QA Interview Questions & Answers – Part 1
1.Can you tell me about yourself?
Answer: In my QA career, I have been working on various system platforms and operating systems like Windows 95, Windows 2000, Windows XP and UNIX. I have tested applications developed in Java, C++, Visual Basic and so on. I have tested Web-based applications as well as client server applications.
As a QA person, I have written Test Plans, Test Cases, attended walkthrough meetings with the Business Analysts, Project Managers, Business Managers and QA Leads. I have attended requirement review meetings and provided feedback to the Business Analysts. I have worked in different databases like Oracle and DB2, wrote SQL queries to retrieve data from the database. As far as different types of testing is concerned, I have performed Smoke Testing, Functional Testing, Backend Testing, Black Box Testing, Integration Testing, Regression Testing and UAT (User Acceptance Testing) Testing. I have participated in Load Testing and Stress Testing.
I have written defects as they are found using ClearQuest and TestDirector. Once the defects were fixed, retested them and if the passed, closed them. If the defects were not fixed, then reopened them. I have also attended the defect assessment meetings as necessary.In the meantime, a continuous interaction with developers was necessary.This is pretty much what I have been doing as a QA person.
2. What did you do in your last project?
Answer: In my last project, the application was a web-based application developed in Java platform. As a QA Person, I wrote Test Plans from the requirement documents and Use Cases. I performed Smoke Testing, Functional Testing, Backend Testing, Black Box Testing, Integration Testing, Regression Testing and UAT (User Acceptance Testing). I have participated in Load Testing and Stress Testing. I attended several walkthrough meetings for requirement reviews and provided feedback to the Business Analysts. Mostly, I was in the backend testing, which required writing SQL queries directly to the database.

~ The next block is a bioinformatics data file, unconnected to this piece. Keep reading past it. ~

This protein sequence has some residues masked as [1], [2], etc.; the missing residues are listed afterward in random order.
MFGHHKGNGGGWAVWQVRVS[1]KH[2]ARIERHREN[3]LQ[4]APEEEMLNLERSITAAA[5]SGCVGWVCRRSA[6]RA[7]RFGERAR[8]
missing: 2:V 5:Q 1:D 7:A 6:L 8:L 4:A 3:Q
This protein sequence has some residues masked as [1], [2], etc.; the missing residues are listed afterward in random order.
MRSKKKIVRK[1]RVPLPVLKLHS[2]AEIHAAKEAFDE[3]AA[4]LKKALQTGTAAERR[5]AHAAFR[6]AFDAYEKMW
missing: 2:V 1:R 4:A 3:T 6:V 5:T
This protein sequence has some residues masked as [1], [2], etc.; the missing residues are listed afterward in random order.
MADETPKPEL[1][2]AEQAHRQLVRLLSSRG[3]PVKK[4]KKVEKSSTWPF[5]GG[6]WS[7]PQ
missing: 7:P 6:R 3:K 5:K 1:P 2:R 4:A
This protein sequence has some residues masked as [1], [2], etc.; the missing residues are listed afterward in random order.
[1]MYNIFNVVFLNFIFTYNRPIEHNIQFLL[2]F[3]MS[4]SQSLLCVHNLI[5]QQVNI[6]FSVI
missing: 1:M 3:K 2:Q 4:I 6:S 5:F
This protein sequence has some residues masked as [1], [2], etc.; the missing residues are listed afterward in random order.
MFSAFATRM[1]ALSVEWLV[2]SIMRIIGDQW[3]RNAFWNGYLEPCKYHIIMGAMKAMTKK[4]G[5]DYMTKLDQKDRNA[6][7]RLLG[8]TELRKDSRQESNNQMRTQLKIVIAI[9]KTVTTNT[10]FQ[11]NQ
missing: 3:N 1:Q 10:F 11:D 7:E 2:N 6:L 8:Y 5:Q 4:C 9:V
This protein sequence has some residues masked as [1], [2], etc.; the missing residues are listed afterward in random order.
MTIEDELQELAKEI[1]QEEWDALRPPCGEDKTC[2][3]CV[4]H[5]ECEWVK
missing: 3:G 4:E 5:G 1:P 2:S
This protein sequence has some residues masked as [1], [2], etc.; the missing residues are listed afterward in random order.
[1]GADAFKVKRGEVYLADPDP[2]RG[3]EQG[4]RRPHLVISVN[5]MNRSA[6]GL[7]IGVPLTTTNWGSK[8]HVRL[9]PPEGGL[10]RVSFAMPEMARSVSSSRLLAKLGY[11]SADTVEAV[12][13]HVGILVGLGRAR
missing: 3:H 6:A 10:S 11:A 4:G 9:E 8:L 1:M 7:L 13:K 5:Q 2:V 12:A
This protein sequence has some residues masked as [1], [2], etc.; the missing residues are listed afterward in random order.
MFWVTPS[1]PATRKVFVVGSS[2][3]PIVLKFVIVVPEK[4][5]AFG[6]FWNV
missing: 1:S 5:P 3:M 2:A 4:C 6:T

Besides these, I wrote defects using ClearQuest. Once the defects were fixed, retested them and if the passed, closed them. If the defects were not fixed, then reopened them.
3. Have you written Test Plan? What is a Test Plan? What does it include?
What is a Test Plan?
Answer: A Test Plan is a document that describes the scope, approach, resources, and schedule of intended testing activities. It identifies test items, the features to be tested, the testing tasks and who will do each task (roles and responsibilities) and any risks and its solutions.
What does it include?
Answer: A Test Plan includes Heading, Revision History, Table of Contents, Introduction, Scope, Approach, Overview, different types of testing that will be carried out, what software and hardware will be required, issues, risks, assumptions and sign off section.
4. Have you written Test Cases?
What is a Test Case? What does it include?
Answer: A Test Case is a document that describes step-by-step process how to test the application. A Test Case includes Test Case ID, Steps Description, Expected Output, Actual Output, Pass/Fail, and Remarks. (Remember, this is NOT a part of Test Plan. It is a separate document written using Excel. In some companies, they use Rational TestManager or TestDirector. But for companies, who do not have these tools, use Excel sheet. In t he example below, it is in the Excel sheet)
Did you use any tools to write Test Cases?
Answer: Yes. I have used TestDirector (now called QualityCenter) and Rational TestManager to write Test Cases. However, in most of the companies, I used Excel sheet.
How many Test Cases did you write in your last project?
Answer: I wrote about 1100 Test Cases in my last project. (The reasonable number of Test Cases varies from 500 to thousands. The number 1100 test cases can be completed in 6-month project duration).
What document did you refer to write the Test Cases?
Answer: Requirement document. (NOTE: It can also be Use Cases, or Design Document. It depends company to company. In some company, they use Use Cases. In some companies, they use Requirement Documents and in companies, they use Design Document. However, in practical scenario, most of the companies have requirement document at least).
5. Did you have a situation where you did not have any documents (no requirement document, no Use Cases, or no Design Document) and you had to write the Test Cases? How did you write the Test Cases in this situation?
Answer: Yes. I have been to that kind of scenarios several times. There were companies where they had no documents at all. In that case, I had to discuss the application scenario and functionalities with the Business Analysts or developer. On the basis of that discussion, I prepared a document in consultation with Business Analysts and Developers and then started writing Plans and Test Cases.
6. What you worked with Use Cases before?
Answer: Yes. I have written Test Cases using Use Cases.
Can you tell me what a Use Case is?
Answer: A use case is a document that describes the user action and system response for a particular functionality.